My Plan for The 2020 MLB Season
Imagine a scenario where you're watching the 2020 MLB All-Star game. It's July and the weather is great for baseball. Seems normal right? Well there won't be any All-Star game in July this year for baseball fans. However, I believe that July can hold more significance for the MLB this year than it always has.
Many baseball fans, including myself, just want to see the pros back in action against the best competitors the sport has to offer. The league and the players have had many disputes, with some players even taking to twitter about the proposals, but I believe my ideas for the season should fix things and give both sides a bit of their own leverage.
First, we need to know when the season starts. For me, I think it makes the most sense to start the season right after when the All-Star game was supposed to take place. While the players wanted to play 114 games and the owners offered a measly 50, I think that starting in the "second half of the season" can allow for close to 72-75 games. This number isn't perfect, but it makes sense to me. This gives players a little over a month to work on their game and train, whether it be alone or with their teams.
This is the best possible timeframe because it also allows for the season to end at a normal time, or even a little bit later if proposed. In my opinion, I don't think it's logical to play into December, as closed roof stadiums may not even be available in some states due to the pandemic and regulations regarding it.
I think the next step is the team alignment. I think that the MLB should keep the proposed 3 division set up that was created. The 3 division alignment allows for less travel, as more teams will play each other in either the 3 designated areas in the Eastern, Central, or Western sites.
To me, the crowd is obviously a big piece of the game, but I think that losing the crowd doesn't give any disadvantages to any teams, as the designated home team will still bat last, keeping the original advantage. Home and away would be clearly determined through the 10 team, 3 division rule as the top performing teams get "home field advantage" for the determined playoff matchups.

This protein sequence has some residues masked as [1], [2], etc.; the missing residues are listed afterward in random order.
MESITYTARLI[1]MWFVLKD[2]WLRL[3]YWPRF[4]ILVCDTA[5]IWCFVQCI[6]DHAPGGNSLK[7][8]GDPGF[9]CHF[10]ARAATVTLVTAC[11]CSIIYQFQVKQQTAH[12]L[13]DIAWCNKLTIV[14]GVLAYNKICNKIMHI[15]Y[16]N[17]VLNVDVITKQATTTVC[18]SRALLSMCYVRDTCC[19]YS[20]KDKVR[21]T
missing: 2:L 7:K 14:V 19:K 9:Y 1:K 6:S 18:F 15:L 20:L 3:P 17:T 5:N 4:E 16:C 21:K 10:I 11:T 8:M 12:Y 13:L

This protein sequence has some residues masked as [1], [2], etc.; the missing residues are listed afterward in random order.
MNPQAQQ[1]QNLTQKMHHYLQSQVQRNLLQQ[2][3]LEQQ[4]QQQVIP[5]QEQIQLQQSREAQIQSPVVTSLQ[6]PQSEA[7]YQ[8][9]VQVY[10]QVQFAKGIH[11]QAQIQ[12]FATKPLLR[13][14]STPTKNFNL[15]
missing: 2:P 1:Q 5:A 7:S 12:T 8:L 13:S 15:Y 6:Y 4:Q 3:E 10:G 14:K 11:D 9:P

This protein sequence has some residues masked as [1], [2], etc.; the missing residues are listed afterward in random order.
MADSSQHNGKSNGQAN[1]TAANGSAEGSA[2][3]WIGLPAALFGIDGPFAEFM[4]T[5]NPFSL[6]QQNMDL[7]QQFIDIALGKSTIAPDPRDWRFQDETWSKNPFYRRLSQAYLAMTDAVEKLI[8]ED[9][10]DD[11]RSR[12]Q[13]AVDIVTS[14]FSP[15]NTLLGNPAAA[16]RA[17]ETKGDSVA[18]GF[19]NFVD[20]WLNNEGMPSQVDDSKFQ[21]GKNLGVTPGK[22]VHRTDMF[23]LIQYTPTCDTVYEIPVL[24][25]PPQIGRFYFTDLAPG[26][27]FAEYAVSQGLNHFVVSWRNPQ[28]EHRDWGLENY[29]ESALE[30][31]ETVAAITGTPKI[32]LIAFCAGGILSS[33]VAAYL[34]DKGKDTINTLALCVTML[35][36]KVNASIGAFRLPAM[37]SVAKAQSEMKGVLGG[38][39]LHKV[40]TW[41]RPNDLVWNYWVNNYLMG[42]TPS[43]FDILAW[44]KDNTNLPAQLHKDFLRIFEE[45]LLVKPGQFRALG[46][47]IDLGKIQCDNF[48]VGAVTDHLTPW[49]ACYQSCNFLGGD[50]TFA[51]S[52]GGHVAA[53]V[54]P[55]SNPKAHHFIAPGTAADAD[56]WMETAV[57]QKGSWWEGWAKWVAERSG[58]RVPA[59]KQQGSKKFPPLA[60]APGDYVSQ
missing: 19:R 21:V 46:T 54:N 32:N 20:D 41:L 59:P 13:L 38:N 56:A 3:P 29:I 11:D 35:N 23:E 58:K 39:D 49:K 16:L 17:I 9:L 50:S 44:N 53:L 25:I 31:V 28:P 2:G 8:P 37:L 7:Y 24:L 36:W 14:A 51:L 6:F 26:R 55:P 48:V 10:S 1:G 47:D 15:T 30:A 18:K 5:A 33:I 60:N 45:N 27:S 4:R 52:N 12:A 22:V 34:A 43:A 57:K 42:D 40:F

Now let's talk about one of the biggest issues with the MLB returning: money. The players want more, the owners want to pay less, but I think I have a solution that makes sense for both sides. I believe teams across the league should prorate their pay to their players based on the contracts that were already agreed upon with the teams. This means that whatever a player would be making per game normally is still how much they will make, but distributed according to the amount of games played. This way, the highest paid players, like Mike Trout, Bryce Harper, and Manny Machado can still be the highest paid players throughout the league. Bonuses can be given to players based on the team's success, so the players have an incentive to play well in order to earn more money.
I believe that the biggest thing for baseball, which is among the bottom of the 4 major North American sports in terms of popularity, is to come back as soon as possible. This is essential because if the MLB can be the first league back, this means more viewership for them in the weeks leading up to other sports returning, considering it would be the only sport available. This could help more people stick with baseball until the end of the season, and might change some casual fans into invested fans. However this is only my opinion and anything could happen, I truly believe this is the best plan to put forward. Here's to baseball in July!